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A lot or a little?
The parents' guide to what's in this book.
What parents need to know
Parents need to know that the authors have used social media (twitter DinaNV or DanielNayeri), created play lists for their characters, and created an ANOTHER FAUST Facebook page, so there may a lot of buzz about this book among teen readers. The setting among the very rich, private school world so popular in the Gossip Girl series may attract fans, but as is fitting a modern telling of Faust and the devil, this story is dark, and the characters are not sympathetic at all. The idea that four children could have so much hate and envy that they would sell their souls at the age of 10 distorts the original story and dilutes its power, so any educational value of "introducing" teen readers to a classic is pretty much lost. The kids are mean, and sad; the parents are mean, and of course, the devil is completely heartless.
What's the story?
In this modern "re-telling" of Faust and his bargain with the devil, four 10-year-old children are already so deeply scarred by their parents that they are willing to run away with the devil, who is in the guise of a cruel governess. One of them even gives the devil her twin sister in exchange for physical beauty. After honing their new gifts for five years, the devil introduces them into a private and very posh prep school in Manhattan. The teens quickly claw their way to the top of the social rankings: Bella as the Queen Bee/It Girl; Victoria as the scholar; Christian as the athlete; and Valentin as the poet. Their ambitions and cruelty are matched by the very rich students around them, who are getting wind of their secret. After a few months some of the "Faust" children recognize their mistake and try to make a run for it, but how do hide from the devil?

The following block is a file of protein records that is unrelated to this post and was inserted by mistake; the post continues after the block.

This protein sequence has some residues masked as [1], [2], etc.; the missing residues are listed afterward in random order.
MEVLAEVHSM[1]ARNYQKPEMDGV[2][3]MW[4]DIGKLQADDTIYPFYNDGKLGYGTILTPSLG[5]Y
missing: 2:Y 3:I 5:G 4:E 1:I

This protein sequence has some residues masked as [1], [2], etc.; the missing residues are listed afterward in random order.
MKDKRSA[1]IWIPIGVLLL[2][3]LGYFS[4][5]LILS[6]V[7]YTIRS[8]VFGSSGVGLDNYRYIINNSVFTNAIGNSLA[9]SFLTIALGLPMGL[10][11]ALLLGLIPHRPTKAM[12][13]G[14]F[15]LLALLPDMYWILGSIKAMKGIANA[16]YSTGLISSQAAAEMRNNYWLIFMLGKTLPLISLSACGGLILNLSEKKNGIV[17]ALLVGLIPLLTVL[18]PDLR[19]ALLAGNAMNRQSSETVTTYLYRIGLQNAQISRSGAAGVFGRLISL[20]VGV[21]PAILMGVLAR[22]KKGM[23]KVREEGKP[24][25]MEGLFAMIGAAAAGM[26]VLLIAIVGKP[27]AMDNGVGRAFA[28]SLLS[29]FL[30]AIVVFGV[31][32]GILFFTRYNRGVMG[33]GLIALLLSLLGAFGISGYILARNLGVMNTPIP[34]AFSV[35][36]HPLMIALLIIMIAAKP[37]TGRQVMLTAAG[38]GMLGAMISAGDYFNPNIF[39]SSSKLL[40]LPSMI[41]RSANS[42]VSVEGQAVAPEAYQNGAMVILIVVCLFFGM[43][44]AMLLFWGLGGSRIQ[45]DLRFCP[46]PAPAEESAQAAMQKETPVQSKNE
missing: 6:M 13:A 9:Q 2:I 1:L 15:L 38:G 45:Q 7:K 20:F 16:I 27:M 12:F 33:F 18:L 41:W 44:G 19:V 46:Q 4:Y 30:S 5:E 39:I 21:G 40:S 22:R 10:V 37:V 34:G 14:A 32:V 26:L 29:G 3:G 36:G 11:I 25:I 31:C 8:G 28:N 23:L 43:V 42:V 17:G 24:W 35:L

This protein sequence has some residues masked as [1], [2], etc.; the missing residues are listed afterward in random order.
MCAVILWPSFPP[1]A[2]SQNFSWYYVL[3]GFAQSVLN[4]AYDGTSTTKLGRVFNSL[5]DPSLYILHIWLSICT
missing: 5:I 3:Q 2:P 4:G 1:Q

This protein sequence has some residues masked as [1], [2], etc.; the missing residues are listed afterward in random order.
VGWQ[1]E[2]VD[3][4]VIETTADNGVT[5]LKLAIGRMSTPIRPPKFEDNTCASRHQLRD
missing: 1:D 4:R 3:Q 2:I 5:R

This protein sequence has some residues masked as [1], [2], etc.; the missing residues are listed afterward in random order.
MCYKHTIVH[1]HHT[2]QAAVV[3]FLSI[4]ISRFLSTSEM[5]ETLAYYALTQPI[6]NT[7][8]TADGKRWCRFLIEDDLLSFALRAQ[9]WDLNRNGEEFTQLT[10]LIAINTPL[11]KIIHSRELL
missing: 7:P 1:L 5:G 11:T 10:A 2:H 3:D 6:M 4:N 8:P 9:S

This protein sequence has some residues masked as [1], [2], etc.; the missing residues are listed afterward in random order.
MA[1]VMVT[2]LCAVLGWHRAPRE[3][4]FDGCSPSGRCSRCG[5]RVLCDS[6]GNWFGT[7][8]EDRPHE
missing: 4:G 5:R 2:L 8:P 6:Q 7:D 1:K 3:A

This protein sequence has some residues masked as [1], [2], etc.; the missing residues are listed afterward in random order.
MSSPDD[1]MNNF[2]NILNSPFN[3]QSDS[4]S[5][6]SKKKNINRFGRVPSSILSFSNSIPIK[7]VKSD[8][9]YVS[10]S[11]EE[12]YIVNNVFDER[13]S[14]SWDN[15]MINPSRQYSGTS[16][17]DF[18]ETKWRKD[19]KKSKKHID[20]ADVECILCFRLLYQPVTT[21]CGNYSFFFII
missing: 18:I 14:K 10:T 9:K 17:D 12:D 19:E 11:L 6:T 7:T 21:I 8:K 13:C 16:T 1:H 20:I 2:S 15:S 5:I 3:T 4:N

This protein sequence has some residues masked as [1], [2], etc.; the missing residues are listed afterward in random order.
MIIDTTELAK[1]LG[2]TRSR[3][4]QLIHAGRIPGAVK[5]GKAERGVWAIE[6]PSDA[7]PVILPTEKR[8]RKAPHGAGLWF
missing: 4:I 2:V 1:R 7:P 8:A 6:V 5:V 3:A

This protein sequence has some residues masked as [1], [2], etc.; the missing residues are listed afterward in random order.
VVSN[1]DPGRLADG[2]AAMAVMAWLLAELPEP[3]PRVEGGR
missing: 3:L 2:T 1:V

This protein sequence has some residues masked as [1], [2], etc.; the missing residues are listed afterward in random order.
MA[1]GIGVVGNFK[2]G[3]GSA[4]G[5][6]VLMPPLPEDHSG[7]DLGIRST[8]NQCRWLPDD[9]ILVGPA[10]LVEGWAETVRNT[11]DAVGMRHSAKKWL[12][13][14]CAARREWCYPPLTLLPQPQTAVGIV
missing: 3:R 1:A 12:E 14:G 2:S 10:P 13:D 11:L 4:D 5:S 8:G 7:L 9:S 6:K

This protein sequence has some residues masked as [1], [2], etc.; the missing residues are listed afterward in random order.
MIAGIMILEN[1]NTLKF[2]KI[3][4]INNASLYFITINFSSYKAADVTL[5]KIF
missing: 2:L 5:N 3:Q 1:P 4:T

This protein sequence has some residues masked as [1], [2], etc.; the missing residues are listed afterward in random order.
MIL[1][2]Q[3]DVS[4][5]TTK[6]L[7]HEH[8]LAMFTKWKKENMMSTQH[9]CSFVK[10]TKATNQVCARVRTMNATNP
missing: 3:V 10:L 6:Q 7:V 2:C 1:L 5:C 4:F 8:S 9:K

Is it any good?
The brother-and-sister team who authored the book are in their twenties and are using social networking tools such as Twitter and Facebook to market it; unfortunately, the writing is not very good. The characters are not very likable or well developed. The bargains the "Faust" children made and the gifts they received in return are revealed too slowly.
Although the Faust teens begin to pay dearly for their deals (as if giving up their soul wasn't enough), we don't get to know them well enough to care. They are beautiful, humorless, and soulless, so their ruthlessness is not very surprising, or as sad as it should be. For example, Bella has chosen to give up everything in return for physical beauty, but has to pay with breath so bad that no one will come near her. She is rotting from the inside out, a pretty shell only (the story hits the reader over the head in case they miss the point). This story really should be a satire about the superficial values of our society that drives teens to obsess over perfection, but there's no humor in it. You can't have effective satire without humor.
Talk to your kids about ...
Families can talk about the classic story this book is so loosely based on. What made that story a classic?
What made each of the main characters strike a bargain with the devil? Did they realize she was the devil, or were they innocent in intent? Could they have known what they were doing when they were 10 years old?
The authors seem to imply that in each family, it was the parents who made the kids what they were. What did Bella's parents do to make her want only beauty?
Do you think life at the Marlowe school was realistic? Do the very rich live in a different world, with different rules, than everyone else?
For kids who love supernatural intrigue
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Common Sense Media's unbiased ratings are created by expert reviewers and aren't influenced by the product's creators or by any of our funders, affiliates, or partners.